News from the Farm | August 11, 2014

Taking Stock

The day I left New York was rainy and cold. I put on my winter coat and set out to live in a place I had never been and to work at a task I had never done. When I arrived at Full Belly Farm in April as the newest intern I was overwhelmed by the scale of production and by the busyness that swirled around me. But it did not take long for me to feel at home. 

The sense of community and belonging on the farm took me aback, as I was welcomed in with open arms by people willing to teach and eager to help me settle in. From the very first I began seeing, learning, and experiencing new things. Each day seems to offer a new challenge, and every person on the farm is a wellspring of information and experience that I have only just begun to get a glimpse of. 

As I sit here on a quiet Sunday afternoon I can’t help but make a list of some of the things I have learned: seeding flowers, transplanting tomato plants, laying drip tape, making strawberry jam, milking the cow, bottle-feeding lambs, moving groups of sheep, watering the greenhouses, cutting and drying flowers, picking figs and cherry tomatoes, digging up potatoes, washing melons, etc. And the list goes on and on, some things due to my own mistakes, like how to catch a group of fledgling chicks that I accidentally let loose on the farm, and some things I didn’t expect, like how to speak Spanish or how to drive the market truck. So although there is an ever-present sense of being challenged and the knowledge that there is always more to learn, there is also the satisfaction of being able to look back and see how far I have come and how much I have learned since day one. I have never been bored and I have certainly never felt so fulfilled and content. 










 Julie has taken on a high level of responsibility with our animal program, and assists with all our our animal feeding and care. She is a shining Full Belly star!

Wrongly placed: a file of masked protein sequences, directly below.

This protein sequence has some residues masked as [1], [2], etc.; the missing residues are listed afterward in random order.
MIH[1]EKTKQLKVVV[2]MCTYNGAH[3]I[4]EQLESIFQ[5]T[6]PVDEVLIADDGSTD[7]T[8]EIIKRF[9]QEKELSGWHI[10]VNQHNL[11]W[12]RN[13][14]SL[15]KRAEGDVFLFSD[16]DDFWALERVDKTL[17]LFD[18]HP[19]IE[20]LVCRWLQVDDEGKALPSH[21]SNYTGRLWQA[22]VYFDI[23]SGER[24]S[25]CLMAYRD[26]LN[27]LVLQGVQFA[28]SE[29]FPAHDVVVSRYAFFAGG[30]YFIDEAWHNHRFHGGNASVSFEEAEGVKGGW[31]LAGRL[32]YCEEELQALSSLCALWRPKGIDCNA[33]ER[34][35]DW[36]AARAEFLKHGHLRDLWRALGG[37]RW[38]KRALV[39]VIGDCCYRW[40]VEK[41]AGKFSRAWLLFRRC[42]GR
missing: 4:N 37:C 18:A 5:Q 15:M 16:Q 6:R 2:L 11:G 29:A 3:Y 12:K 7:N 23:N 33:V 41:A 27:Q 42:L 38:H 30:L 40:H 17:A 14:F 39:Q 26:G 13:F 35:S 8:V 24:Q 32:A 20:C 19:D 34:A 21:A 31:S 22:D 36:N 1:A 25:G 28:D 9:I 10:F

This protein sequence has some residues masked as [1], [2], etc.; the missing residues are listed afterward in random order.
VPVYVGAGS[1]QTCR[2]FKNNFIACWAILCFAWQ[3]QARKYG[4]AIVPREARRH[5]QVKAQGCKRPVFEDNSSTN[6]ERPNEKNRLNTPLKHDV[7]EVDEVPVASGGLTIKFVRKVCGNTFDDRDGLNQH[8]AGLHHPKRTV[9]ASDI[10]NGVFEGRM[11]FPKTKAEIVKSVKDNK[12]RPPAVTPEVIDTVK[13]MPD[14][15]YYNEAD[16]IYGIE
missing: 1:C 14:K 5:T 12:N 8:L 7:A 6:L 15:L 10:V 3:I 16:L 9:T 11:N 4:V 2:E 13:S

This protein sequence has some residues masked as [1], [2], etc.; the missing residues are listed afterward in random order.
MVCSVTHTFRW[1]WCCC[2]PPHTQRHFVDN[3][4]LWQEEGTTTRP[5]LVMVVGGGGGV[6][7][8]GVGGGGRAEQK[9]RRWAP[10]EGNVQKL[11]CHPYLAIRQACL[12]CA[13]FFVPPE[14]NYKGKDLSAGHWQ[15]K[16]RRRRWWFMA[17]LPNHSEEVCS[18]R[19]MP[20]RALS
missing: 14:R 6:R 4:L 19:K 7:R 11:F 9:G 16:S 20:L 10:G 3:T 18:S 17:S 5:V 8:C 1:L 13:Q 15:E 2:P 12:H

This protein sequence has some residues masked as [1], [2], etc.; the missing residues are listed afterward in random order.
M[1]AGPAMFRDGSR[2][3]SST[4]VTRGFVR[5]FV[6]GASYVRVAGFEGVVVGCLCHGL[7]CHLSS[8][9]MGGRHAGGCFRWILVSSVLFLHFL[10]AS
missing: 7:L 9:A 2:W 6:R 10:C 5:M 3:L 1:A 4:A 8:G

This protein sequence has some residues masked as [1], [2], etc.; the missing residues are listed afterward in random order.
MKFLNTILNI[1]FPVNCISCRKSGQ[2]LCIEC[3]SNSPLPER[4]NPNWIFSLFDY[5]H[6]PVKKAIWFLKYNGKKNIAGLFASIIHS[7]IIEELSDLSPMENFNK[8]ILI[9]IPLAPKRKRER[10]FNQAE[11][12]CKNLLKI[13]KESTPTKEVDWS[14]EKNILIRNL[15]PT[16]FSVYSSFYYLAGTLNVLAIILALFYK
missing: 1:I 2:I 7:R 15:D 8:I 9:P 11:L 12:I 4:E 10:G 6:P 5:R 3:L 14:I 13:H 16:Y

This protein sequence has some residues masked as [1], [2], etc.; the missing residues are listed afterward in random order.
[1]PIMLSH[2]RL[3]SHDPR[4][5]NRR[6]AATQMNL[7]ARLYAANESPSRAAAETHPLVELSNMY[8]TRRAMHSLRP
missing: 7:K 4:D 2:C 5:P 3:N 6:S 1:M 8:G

Working on a farm is far from easy and the days are long; sometimes I miss home and the rainy weather, and sometimes I just want to lay in a hammock with a glass of iced tea at the end of the day and forget about truck load. But more often than not I feel overwhelmingly grateful to be on this farm, working with this amazing group of people, and helping to accomplish such an incredible task. It is easy to feel discouraged when I think of what a novice I am and how much there is to learn and see and do, but at the same time it also fills me with excitement and anticipation. Being on this farm has opened my eyes to my own ability to adapt, learn, and grow, and has created in me a strength and endurance I never thought I could have. I don’t know what this internship will lead to down the road and I don’t know in what context farming will be a part of my life in the future but I do know that this has been and will continue to be an unparalleled enriching and meaningful experience.

 — Julie Ferenczy

Julie arrived in April from New York. We are so lucky to have her here!